Frank lake — Ducks Unlimited Canada Skip to main content

Frank lake

Frank lake
Observe nature and learn about wetlands at a DUC project or wetland interpretive centre. © DUC

Connecting with nature is a great way to promote health for the body and soul. Please remember to practice safe physical distancing and use other measures to prevent the spread of COVID-19. Enjoy the visit.

Frank Lake, found 50 km southeast of Calgary near High River, Alberta, is a productive wetland important to hundreds of bird species. Once completely dry, this wetland has been saved from drainage and drought through a progressive partnership between industry, government and ourselves. It is now listed as one of 597 Important Bird Areas in Canada.

We began working at Frank Lake in 1952 when a record run-off resulted in severe flooding; we constructed a drainage ditch that secured the main lake and its basins. In 1975, we partnered with Alberta Environment to build a steel weir on the south end of one of the basins to stabilize the lake. By the 1980s, sustained drought caused the lake to go dry despite these efforts.

The answer to stabilizing Frank Lake came in 1988 when we joined forces with industry and municipal, provincial and federal governments to secure a long-term water supply for the lake. A pipeline was installed to divert water from the Highwood River, and a series of dikes and water control structures were added to restore the lake to its former water levels.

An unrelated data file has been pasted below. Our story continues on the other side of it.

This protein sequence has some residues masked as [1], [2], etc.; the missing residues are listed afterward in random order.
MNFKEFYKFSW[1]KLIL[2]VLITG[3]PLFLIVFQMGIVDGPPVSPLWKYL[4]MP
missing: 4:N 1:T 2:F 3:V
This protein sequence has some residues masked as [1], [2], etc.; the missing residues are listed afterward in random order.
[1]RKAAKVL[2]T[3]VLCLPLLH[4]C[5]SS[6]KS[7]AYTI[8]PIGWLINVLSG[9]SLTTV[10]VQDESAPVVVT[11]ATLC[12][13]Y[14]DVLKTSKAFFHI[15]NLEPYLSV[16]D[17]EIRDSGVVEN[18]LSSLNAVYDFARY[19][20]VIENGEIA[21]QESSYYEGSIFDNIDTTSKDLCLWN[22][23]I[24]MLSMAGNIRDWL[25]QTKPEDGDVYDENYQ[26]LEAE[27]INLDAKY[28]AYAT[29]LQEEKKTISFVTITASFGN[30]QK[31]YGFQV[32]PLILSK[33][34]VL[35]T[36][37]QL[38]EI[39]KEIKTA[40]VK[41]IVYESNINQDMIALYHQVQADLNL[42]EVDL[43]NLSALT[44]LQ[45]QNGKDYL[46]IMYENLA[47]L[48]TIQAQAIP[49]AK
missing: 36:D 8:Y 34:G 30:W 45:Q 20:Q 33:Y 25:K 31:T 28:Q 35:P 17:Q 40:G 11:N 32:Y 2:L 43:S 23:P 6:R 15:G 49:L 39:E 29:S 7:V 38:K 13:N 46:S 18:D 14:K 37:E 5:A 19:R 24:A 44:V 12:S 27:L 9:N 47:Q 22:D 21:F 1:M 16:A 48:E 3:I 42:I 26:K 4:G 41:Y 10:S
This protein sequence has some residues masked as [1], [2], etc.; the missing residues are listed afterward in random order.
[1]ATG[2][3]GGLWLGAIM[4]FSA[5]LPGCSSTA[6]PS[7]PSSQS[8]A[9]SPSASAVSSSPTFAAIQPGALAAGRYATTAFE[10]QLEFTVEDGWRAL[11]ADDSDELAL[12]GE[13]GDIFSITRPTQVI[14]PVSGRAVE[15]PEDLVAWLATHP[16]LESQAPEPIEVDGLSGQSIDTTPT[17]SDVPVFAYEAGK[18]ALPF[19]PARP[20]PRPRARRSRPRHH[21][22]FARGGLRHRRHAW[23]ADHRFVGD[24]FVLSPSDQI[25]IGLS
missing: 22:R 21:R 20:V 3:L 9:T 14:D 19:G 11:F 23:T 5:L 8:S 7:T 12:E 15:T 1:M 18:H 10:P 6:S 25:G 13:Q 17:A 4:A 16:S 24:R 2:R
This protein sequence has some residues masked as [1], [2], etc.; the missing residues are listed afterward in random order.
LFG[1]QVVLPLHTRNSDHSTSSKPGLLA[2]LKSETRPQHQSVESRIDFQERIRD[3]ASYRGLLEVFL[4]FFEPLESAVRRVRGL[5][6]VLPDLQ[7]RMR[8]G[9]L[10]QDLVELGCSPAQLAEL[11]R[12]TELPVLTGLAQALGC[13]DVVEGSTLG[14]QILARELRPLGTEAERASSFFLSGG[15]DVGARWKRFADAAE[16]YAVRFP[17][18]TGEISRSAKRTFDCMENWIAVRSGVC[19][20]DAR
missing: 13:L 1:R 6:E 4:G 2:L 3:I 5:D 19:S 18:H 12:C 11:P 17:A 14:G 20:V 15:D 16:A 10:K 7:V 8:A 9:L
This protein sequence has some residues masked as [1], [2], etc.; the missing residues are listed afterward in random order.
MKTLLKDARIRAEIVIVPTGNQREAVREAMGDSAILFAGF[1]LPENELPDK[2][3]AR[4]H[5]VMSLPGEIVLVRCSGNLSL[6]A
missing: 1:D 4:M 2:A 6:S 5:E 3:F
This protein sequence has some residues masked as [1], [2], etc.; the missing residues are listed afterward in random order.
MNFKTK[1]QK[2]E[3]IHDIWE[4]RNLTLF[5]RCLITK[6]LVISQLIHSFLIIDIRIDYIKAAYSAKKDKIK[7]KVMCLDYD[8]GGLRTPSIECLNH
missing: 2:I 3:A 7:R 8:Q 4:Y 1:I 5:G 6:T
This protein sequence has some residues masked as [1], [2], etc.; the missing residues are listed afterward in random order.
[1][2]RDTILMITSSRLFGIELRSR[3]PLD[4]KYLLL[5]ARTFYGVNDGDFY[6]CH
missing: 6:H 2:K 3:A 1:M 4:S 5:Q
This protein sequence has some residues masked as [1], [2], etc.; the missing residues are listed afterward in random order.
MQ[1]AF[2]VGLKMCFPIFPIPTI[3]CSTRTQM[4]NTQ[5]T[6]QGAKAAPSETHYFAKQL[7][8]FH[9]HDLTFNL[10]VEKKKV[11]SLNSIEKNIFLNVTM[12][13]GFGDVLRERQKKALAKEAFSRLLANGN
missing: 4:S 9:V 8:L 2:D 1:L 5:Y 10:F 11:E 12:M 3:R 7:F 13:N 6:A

The wetland complex now encompasses three basins totaling nearly 3,100 acres of flooded area with an additional 1,700 acres of managed upland habitat. The uplands are both native and seeded grasslands that benefit wildlife and waterfowl nesting. To date, 190 plant species, 194 bird species and over 16 mammal species have been recorded at the lake, including many that are regionally or provincially rare in status.


From the High River overpass on Highway 2, proceed east on Highway 23 for 5. 1 km. There is a turnoff on the south side of the road that will take you to the main access gate and parking lot. During open hours, vehicles can proceed through this gate and continue for 1.6 km to the viewing blind.